Hi all -

I need some advice on how to handle multithreading in a GUI. I wrote an application in C# using only the GUI thread (see screenshot) and at times there are "long operations" where the database is being accessed and the right hand pane is being filled with the record data. For example if they click on a tree node, it might take a while for the right hand pane to load, because of database access required and many records. Also they might add many records at once using the Add feature of the right hand pane. I am trying to implement BackgroundWorkers for these operations, but I don't know what to do now, to handle/prevent user clicks during the BW operations. During the long operation the user has the opportunity to click a different node in the tree, or click a menu item, etc. that would cause the long operation to cease midstream.


These are the choices I see right now:
- Make them wait for the operation to complete by setting Form.Enabled to false. But then everything grays out and looks crappy.
- Show a progress dialog modally so they can't click on the form underneath. But that stops execution of the GUI thread so that's no good.
- (Most difficult but probably correct!) Handle the BW cancel feature such that if they click a different tree node or a menu item, the long operation gracefully cancels and they are able to move to the new node/new right hand pane.

I would be interested in "making them wait" (i.e. prevent all clicks until the long operation is complete) but I do not see a way to do this without graying out and looking crappy. Besides I want my app to be professional - i.e. live up to what any user expects to see from a Windows application.

Any help/general tips would be appreciated.

Attachments screen.jpg 122.67 KB

If you dont thread the app, you will end up with users killing the app out of frustration with the whole "Application not responding" if they toggle away or try and move it etc.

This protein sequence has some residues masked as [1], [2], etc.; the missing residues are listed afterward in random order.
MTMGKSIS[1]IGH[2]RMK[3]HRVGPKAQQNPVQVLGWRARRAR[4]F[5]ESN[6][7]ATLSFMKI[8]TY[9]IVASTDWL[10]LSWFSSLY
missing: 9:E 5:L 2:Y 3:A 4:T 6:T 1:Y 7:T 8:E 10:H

So, arguably, *any* process that could under even some bizarre circumstance take more than a second or so probably should be candidate for threading.

With this in mind, i have some questions:

a) looking at your tree, you could possibly break the query into a number, and run them simultanously
b) is your query efficient

Ok, you can use the asynchrone mode of querying data instead of backgroud worker, I mean the application could request data meanwhile the UI is not going to be freezing I mean the user can interact with the UI at the same time that the data is processed

I give you an example:

namespace CS


{


class Program


{


static void Main(string[] args)


{


string strCnx = "Server=(local);integrated security=SSPI;database=Northwind;async=true";


SqlConnection cnx = new SqlConnection(strCnx);


cnx.Open();


SqlCommand cmd = new SqlCommand("REQUEST", cnx);


cmd.CommandType = CommandType.StoredProcedure;


IAsyncResult ar = cmd.BeginExecuteReader(yourCallBack, cmd);


Console.WriteLine("Le programme continue");


Thread.Sleep(15000);


cnx.Close();


Console.WriteLine("Fin du programme");


}


static void yourCallBack(IAsyncResult ar)


{


SqlCommand cmd = (SqlCommand)ar.AsyncState;


SqlDataReader dr = cmd.EndExecuteReader(ar);


while (dr.Read())


{


Console.Write(dr["CustomerID"]);


}


Console.WriteLine();


dr.Close();


}


}


}

Edited 3 Years Ago by happygeek: fixed formatting

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